Our mission in Catholic higher education is not something that we “own” to benefit ourselves.  It is something of which we are only the stewards for a time; caretakers of something greater than ourselves that will assist our times and those who come after us to continue to make a positive difference in our Church, our society, and our world.  Whether trustees and benefactors of the College, members of the faculty and staff, students in the final year or on their first day of college classes, this enterprise demands that we focus our work on the common good of all, because this is what the Spirit calls us to do.

When Jesus picked up the scroll and read from the prophet Isaiah, he set the task for us all:  to bring to our world the reality of God’s kingdom where the poor hear the good news of salvation, where captives are enslaved no longer, where the blind see, and where those chained are set free.  Our work at Saint Anselm College is this as well.  In committing ourselves to a lifetime of turning to God, we take up the work of learning who God is, who we are, and what our world so much needs from us.

Sometimes colleges and universities are accused of being “ivory towers” separated from the reality of the world around them.  A Catholic college can never be that, because our mission is to learn in order to transform our lives and our work.  We must always keep out eyes on the goal:  that we are called to assist in building what Pope John Paul II referred to as a “civilization of love” which he said in his address to the United Nations is “the answer to the fear which darkens human existence” a civilization that is  “founded on the universal values of peace, solidarity, justice, and liberty;” and has for its soul “the culture of freedom: the freedom of individuals and the freedom of nations, lived in self-giving solidarity and responsibility.”

This is why we do what we do as a college community.  We must begin to develop that civilization and that culture right here on this campus in the way we approach our work and our life together, in the profound respect that we have for all members of this community no matter how different from ourselves they may be.  If we do not begin here, our way to God and the world’s transformation shall not happen.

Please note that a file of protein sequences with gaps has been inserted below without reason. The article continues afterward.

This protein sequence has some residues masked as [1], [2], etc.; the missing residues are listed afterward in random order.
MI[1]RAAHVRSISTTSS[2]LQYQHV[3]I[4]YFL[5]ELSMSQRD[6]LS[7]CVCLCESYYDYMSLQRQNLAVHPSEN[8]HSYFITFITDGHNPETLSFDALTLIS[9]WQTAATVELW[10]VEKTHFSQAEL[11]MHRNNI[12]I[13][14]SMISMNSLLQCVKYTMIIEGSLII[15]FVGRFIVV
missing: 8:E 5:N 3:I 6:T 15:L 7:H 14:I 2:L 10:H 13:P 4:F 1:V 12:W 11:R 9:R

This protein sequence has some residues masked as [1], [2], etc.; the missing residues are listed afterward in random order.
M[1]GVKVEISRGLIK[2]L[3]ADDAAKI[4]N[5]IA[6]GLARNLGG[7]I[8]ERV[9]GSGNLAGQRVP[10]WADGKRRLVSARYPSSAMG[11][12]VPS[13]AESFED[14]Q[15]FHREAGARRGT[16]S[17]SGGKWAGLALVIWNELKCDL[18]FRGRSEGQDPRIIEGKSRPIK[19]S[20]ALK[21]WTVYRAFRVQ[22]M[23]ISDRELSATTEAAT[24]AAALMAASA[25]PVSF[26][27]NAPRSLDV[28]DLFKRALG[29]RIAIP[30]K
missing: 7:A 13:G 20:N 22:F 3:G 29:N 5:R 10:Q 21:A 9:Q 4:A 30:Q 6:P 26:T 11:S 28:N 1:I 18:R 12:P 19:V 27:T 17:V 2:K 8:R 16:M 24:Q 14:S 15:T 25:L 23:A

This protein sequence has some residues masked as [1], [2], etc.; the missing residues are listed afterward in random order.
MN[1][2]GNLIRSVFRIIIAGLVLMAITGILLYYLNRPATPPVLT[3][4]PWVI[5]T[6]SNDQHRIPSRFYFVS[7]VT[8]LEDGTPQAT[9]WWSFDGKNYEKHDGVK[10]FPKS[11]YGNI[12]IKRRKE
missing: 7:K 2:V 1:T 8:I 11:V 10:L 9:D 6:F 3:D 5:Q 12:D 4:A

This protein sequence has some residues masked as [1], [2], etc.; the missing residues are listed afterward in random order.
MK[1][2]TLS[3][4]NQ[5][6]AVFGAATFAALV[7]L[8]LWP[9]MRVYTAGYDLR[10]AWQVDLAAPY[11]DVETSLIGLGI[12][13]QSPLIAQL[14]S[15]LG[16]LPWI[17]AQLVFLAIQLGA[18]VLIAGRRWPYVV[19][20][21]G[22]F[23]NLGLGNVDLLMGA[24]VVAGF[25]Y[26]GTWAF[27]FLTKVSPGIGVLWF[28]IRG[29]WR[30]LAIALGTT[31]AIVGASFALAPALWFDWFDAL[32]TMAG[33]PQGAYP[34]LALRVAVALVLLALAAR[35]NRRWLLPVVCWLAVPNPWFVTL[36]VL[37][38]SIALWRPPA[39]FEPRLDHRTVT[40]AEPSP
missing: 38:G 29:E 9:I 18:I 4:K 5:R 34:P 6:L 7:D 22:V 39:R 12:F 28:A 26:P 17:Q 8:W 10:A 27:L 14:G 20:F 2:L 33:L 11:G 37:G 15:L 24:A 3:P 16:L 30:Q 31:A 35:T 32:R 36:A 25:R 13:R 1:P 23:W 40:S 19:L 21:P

Let us resolve then to begin again:  another academic year, another renewal of our faith and another commitment to live and to work and to pray for each other and for the good of all.

God love you all!

Listen Now:


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1 comment August 29, 2006

Grade Inflation: When is an A Really an A?

Fr. Peter Guerin, O.S.B., was quoted in a Foxnews.com article on August 24, titled Grading: Is Honesty the Best Policy? On a similar note, Portraits, the college's alumni magazine, featured an article on grade inflation in the winter 2004 issue - The Fairness Factor.

Foxnews.com quote:

Fr. Peter Guerin, a former dean of Saint Anselm College in Manchester, N.H., agreed that "there is great pressure on non-tenured faculty who rely on student evaluations to receive potential tenure."

"Many parents may view universities as a consumer market in which their in a way paying for the diploma," Guerin continued, adding that "students who attend class on a regular basis and are paying tuition feel that they should be receiving that A, even if they have not deserved it."

Some professors and administrators believe that inflating grades makes it harder for students to realize their academic strengths and weaknesses and may encourage students to take classes based on grade expectation. The practice also makes it harder for parents and students to determine whether or not the grade was earned.

One way to fight the practice of inflation is "to join the administration and faculty and mend them into a working force against grade inflation," said Guerin.

At Saint Anselm, a curriculum committee was set up in 1980 to meet with the academic dean and review the grading polices on a monthly basis.

7 comments August 29, 2006